Attackers are using deepfakes to snag remote IT jobs

Malicious individuals are using stolen personally identifiable information (PII) and voice and video deepfakes to try to land remote IT, programming, database and software-related jobs, the FBI has warned last week.

The increasing malicious use of deepfakes

Deepfakes are synthetic media – images, audio recordings, videos – that make it look like a person has been doing and saying things they haven’t done or said. There have also been known attempts of real-time deepfake attacks.

Deepfakes are created with deep (machine) learning algorithms and generative adversarial networks, and they are becoming more difficult to spot by the day. Case in point: it took over 15 minutes and a set of unexpected questions and statements for the mayor of Berlin to begin to suspect that a scheduled Webex video with someone that looked and sounded like Kyiv mayor Vitali Klitschko was, in fact, a deepfake-fuelled “attack.”

Deepfake videos of Ukrainian President Volodymyr Zelenskyy have previously been leveraged to sow distrust on the Ukrainian side of the ongoing conflict, but deepfakes can be a tool for disseminating disinformation with a wide variety of malicious goals in mind.

For example, they are used to create involuntary deepfake pornography (including so-called revenge porn), hoaxes, and to perpetrate document fraud, theft, fooling “know your customer” mechanisms, and more.

Researchers around the world are working on technologies that will be able to reliably spot deepfake media, but as the quality of deepfakes improves, they are constantly playing catching-up. Also, these technologies are not enough to combat the spread of disinformation for ideological or political purposes; that side of the problem will have to be addressed via legislation, regulation, and education, as well as action by tech giants.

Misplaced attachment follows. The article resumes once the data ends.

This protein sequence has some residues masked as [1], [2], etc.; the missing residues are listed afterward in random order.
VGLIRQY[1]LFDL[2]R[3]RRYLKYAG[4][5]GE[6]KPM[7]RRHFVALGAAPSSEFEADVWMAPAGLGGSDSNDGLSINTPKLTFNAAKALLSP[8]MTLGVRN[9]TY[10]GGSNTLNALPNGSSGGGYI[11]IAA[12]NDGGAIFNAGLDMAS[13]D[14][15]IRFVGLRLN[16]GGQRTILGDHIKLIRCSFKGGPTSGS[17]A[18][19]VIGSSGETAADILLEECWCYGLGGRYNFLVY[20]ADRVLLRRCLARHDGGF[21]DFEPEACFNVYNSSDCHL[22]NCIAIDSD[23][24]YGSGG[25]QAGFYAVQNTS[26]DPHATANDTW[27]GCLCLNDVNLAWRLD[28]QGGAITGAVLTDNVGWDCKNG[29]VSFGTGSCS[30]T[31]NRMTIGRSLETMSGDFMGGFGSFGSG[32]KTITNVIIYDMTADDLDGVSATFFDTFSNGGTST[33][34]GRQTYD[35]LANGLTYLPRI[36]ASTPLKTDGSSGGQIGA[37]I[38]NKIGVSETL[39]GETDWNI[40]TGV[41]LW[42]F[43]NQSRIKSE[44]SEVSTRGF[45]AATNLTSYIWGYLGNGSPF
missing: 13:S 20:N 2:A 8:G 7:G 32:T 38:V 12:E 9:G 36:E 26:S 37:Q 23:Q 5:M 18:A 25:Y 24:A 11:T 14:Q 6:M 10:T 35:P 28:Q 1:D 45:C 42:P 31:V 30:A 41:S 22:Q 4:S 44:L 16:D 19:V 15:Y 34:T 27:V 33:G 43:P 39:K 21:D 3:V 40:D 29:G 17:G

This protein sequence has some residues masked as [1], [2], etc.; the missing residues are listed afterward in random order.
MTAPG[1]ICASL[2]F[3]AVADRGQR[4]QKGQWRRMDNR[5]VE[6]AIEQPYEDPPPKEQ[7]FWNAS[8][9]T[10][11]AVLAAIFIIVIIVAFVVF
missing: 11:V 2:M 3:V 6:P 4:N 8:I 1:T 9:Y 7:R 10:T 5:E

FBI’s warning

The FBI’s warning tells about a recent increase in complaints they’ve been receiving of individuals using deepfakes and stolen PII to apply for a variety of remote jobs and work-at-home positions, some of which “include access to customer PII, financial data, corporate IT databases and/or proprietary information.”

These individuals are using stolen PII to try to bypass pre-employment background checks, and voice spoofing – or potentially voice deepfakes – during online interviews.

“In these interviews, the actions and lip movement of the person seen interviewed on-camera do not completely coordinate with the audio of the person speaking. At times, actions such as coughing, sneezing, or other auditory actions are not aligned with what is presented visually,” the FBI explained.

These discrepancies may be easy to notice, but also to dismiss due to the occasional frailty of audion and video communications. Organizations looking for IT professionals, programmers, software developers and database administrators are advised to take extra precautions to ensure they are not ensnared by these and other attackers.

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